Monday, July 9, 2018

Take a Peek Behind the Scenes - My Upstaged Interview

Please check out this fun interview I did for my story, “Rise or Shine,” in Upstaged!: an anthology of women who love women in performing arts an exciting, new anthology from Supposed Crimes!

"These talented storytellers captured womanhood, and women on stage and screen, in all their beautiful, wonderful glory. These are the ones that made me laugh and cry and want to sing. There are erotic and sensual tales, gender non-conformity, trans women, lesbians and bisexuals, politics, falling in love, parenting, youthful crushes, opera, toe-tapping musical numbers, death-defying stunts, humor, and more. This anthology is a celebration." - AM Leibowitz, Editor.

Including my story, Rise or Shine - What is Cadence Carrington to do? Her public life is colliding fast with her private persona, when her boss at the governor's office sets his eye on shutting down the club she secretly performs burlesque at as featured dancer and femme fatale, Rebel Rouser. It's only a matter of time before she's found out, but the question is will she choose Cady's steady, straight-laced life or will she choose to be the Rebel she knows she is at heart?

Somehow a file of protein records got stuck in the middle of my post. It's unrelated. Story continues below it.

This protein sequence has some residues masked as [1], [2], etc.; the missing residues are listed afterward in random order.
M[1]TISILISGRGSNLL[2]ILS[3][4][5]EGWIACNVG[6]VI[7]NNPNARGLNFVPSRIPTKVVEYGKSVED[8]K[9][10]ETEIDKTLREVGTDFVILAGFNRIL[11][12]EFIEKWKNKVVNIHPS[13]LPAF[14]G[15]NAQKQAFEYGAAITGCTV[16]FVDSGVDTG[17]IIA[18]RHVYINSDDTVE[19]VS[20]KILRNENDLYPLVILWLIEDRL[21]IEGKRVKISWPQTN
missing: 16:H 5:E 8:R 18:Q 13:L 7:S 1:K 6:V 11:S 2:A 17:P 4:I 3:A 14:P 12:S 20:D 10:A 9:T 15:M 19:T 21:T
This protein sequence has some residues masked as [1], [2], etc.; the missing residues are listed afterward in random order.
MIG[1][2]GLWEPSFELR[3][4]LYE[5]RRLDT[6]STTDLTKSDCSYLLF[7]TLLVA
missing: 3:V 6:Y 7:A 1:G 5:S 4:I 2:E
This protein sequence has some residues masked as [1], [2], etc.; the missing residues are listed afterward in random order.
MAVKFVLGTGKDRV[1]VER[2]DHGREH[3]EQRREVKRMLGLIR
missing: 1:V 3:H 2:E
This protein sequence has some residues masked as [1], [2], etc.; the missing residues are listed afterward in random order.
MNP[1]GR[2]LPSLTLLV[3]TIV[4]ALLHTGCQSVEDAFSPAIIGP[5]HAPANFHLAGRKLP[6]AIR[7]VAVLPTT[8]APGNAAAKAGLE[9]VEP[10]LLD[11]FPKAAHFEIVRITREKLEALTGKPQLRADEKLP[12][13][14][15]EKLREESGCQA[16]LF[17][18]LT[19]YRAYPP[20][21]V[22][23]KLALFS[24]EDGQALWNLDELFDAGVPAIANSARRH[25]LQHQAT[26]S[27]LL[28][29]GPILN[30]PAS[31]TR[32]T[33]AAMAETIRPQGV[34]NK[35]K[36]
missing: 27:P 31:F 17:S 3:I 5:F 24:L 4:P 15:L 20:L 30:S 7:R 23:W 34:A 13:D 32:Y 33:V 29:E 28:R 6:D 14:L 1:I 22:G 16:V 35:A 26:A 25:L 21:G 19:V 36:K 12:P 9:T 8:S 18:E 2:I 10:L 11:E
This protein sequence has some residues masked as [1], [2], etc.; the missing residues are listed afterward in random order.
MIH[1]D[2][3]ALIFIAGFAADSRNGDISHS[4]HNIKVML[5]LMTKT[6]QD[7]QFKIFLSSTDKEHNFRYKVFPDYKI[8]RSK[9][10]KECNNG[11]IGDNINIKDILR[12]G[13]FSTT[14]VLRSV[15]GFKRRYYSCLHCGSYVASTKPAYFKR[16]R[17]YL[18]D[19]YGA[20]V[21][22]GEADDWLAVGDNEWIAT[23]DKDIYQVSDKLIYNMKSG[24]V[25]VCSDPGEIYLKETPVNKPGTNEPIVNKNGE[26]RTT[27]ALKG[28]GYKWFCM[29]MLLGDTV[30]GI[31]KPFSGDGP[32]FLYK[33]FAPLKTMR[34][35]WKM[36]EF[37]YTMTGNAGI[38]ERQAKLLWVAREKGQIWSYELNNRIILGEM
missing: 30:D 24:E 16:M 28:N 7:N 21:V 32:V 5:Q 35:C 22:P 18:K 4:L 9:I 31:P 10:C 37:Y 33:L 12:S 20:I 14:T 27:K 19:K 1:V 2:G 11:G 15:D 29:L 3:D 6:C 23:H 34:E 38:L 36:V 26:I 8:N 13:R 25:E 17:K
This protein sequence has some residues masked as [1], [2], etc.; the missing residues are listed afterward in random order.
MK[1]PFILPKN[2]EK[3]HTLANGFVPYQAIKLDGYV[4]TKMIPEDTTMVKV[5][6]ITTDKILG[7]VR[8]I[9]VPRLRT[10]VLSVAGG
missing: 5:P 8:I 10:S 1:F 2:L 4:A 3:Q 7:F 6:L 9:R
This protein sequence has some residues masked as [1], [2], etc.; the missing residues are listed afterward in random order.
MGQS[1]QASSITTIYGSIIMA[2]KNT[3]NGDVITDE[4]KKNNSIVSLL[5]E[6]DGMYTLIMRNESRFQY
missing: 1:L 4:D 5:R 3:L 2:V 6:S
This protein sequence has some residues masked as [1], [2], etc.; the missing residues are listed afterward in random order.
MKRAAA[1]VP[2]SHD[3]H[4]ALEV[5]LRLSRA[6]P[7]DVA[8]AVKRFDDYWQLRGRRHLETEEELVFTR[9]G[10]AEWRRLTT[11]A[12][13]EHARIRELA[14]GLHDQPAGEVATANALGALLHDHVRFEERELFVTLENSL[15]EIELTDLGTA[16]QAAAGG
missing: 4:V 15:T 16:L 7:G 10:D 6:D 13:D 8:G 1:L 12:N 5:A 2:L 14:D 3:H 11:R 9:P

What is the hardest part of writing?
Finding the time. Even when you desperately want to be writing, there seems to always be something pulling you away from your stories: work, friends, partners, family, life. Finding ways to carve out time to write can be hard and, even when you do, getting motivated during that precious, carved-out time can be even harder.
What is the hardest part of publishing?
Understanding that a story will never feel “done.” Before I was ever published, I would tell myself that I’d send out my work once it felt ready. Felt finished. Felt done. But that feeling never came. There were always sections to be reworked or phrases to be tweaked or commas to shift about. In the end, what motivated me to send my work in was the realization that perfect isn’t possible and waiting around for it would never make my dreams come true. You write your story to the best of your abilities, polish it up the best you can, and then you let it go. I think the aim should always be polished, but it helps to remember that published is always better than perfect.

Read the Rest Here

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